No, no. I am saying something positive and you are trying to convert that into negative, please don’t do that. I am saying that we need to substantially modernise our police system. However horrific the Mumbai attacks were, we need to look upon this as an opportunity of completely overhauling our machinery relative to intelligence gathering, analysis of intelligence, acting upon the intelligence and carry out anti-terror operations. I think the media’s role also has to be completely redefined. The way the Indian media behaved during the Mumbai mayhem, I didn’t see this happening after 9/11 in the US, in the UK, in Spain. I think, the Indian media really in its race for TRPs, didn’t enhance the national interests by the live coverage of what was happening in Mumbai.
Isn’t it the job of the media to convey authentic information fast?
No, it’s not. By live coverage, you can’t give the militants information that the commandos are landing in such and such a place. It is well documented and well proven that based on images seen on our televisions, orders were being sent from the headquarters of the Lashkar-e-Tayyeba (LeT) to the terrorists in Mumbai. So I am afraid, the media have played a highly irresponsible role during the Mumbai terror attacks.
Will the government carry on trade with Pakistan as usual?
There will certainly be some effect on the normalisation of our relations with Pakistan. I was myself scheduled to visit Pakistan from 6 to 15 January, but all that is now on hold. There were a large number of confidence-building measures we were taking, like opening banks in each others’ country, promoting Pakistan’s export to India, opening up of the land customs station at Wagah, promoting rail movement of freight on the Munabao-Khokrapar rail route between Rajasthan and Sindh. A lot of these things have got affected. It is not wise to proceed on the assumption that everything is business as usual; everything is not business as usual and until Pakistan comes up with a credible response to what India has been asking for, I don’t see us going back to the way we were before the Mumbai attacks. The ball is in Pakistan’s court, we are ready to engage; we have an agenda for engagement.
But Pakistan has to make up its mind whether it wants the economic engagement and while not taking action against organisations like Jaish-e-Mohammad, LeT and all the all the other terror outfits that are operating freely from Pakistan under the watchful eye and support of the ISI. These two things can’t go side by side.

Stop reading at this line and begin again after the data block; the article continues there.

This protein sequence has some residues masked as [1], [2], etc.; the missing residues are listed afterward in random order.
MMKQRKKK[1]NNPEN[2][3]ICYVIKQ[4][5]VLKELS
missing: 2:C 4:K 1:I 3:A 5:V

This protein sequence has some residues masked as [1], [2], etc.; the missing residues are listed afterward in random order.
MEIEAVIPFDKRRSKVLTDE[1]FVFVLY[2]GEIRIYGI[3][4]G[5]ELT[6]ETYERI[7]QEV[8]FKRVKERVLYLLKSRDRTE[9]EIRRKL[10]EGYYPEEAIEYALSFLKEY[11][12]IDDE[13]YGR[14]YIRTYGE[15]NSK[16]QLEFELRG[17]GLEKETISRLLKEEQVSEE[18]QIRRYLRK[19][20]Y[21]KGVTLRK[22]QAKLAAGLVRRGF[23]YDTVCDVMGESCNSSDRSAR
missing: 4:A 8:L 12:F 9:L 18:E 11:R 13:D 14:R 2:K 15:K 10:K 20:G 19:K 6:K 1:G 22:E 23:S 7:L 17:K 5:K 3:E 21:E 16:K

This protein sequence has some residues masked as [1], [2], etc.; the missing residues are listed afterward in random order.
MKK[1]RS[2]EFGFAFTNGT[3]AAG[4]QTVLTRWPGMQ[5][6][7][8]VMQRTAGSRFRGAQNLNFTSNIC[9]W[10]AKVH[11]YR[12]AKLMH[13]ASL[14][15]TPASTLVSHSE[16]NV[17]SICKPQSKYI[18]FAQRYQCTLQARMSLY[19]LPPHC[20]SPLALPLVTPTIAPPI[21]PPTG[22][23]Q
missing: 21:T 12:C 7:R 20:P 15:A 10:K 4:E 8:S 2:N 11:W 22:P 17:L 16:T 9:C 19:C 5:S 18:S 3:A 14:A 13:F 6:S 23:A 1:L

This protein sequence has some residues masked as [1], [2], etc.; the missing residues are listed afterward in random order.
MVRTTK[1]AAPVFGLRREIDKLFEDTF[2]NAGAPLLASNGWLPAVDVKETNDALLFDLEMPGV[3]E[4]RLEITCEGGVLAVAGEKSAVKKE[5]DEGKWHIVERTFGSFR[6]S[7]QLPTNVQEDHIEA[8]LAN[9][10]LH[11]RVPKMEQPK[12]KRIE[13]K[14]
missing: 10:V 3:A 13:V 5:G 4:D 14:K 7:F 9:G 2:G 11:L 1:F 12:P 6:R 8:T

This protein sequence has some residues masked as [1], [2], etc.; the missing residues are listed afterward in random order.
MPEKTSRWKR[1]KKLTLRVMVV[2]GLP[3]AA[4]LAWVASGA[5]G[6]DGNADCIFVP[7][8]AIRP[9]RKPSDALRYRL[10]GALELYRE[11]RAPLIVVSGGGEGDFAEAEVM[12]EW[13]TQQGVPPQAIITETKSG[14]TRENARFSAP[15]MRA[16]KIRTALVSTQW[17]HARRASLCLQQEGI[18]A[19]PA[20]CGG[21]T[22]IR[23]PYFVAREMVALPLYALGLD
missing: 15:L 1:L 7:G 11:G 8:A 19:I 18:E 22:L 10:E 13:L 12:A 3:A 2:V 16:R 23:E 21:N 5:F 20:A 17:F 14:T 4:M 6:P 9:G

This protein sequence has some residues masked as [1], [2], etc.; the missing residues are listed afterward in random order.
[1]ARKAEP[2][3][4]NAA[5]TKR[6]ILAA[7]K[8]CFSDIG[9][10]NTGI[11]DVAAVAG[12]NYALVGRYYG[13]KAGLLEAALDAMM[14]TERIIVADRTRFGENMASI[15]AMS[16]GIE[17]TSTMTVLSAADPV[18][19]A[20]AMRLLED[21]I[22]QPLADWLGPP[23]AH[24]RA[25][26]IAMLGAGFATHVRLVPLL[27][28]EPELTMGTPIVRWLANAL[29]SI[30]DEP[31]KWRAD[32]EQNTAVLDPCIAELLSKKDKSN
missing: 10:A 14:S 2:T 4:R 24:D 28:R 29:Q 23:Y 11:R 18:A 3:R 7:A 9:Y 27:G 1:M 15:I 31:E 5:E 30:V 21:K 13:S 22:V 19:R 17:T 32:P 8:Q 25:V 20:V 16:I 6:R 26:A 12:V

Recently the Muzaffarabad trade route was opened. Have we suspended trading through this corridor?
No, that’s continuing. The LoC trade is continuing, what was there is continuing. India is continuing its exports; tea is continuing to go to Pakistan from India and we are continuing to import from Pakistan. We import roughly $350 million worth of goods from Pakistan and our exports to Pakistan are about $ 1.7 billion and that will continue. We are not going to put a physical restriction but the trade negotiations, the trade discussions, the normalisation of our bilateral relationship ~ all that has been certainly affected because of the Mumbai attacks.
Given the prevailing tension, is a war with Pakistan imminent?
No. Our external affairs minister has said categorically that there is no war with Pakistan. We will retain the pressure diplomatically. War is the last solution and whatever the headlines in the media may be, it has never been India’s intention to go to war…
Given the bitter experience that the Congress has of the Left, is there a possibility of future alliance with them?
Let us see what the future holds. But we are going into elections seeking a mandate for ourselves. We are not seeking a mandate for the coalition government. We are seeking to come to power on our own two feet. I think the people of India want single-party rule and only the Congress can provide the single-party rule.
What will be the Congress’s slogan for the general elections?
Panch saal aur (elect us for another five years).
To carry forward with the good work that has been initiated and ensure India’s march to progress. And for this, India needs a 40-year-old leader more than an 80-year-old Prime Minister and we have that.
So you are saying, Mr Rahul Gandhi is ready to lead the Congress and the nation?
Of course he is and we are all there to back him.
(This interview was first published in The Statesman, India on 20 December 2008. The interviewer is on the staff of The Statesman)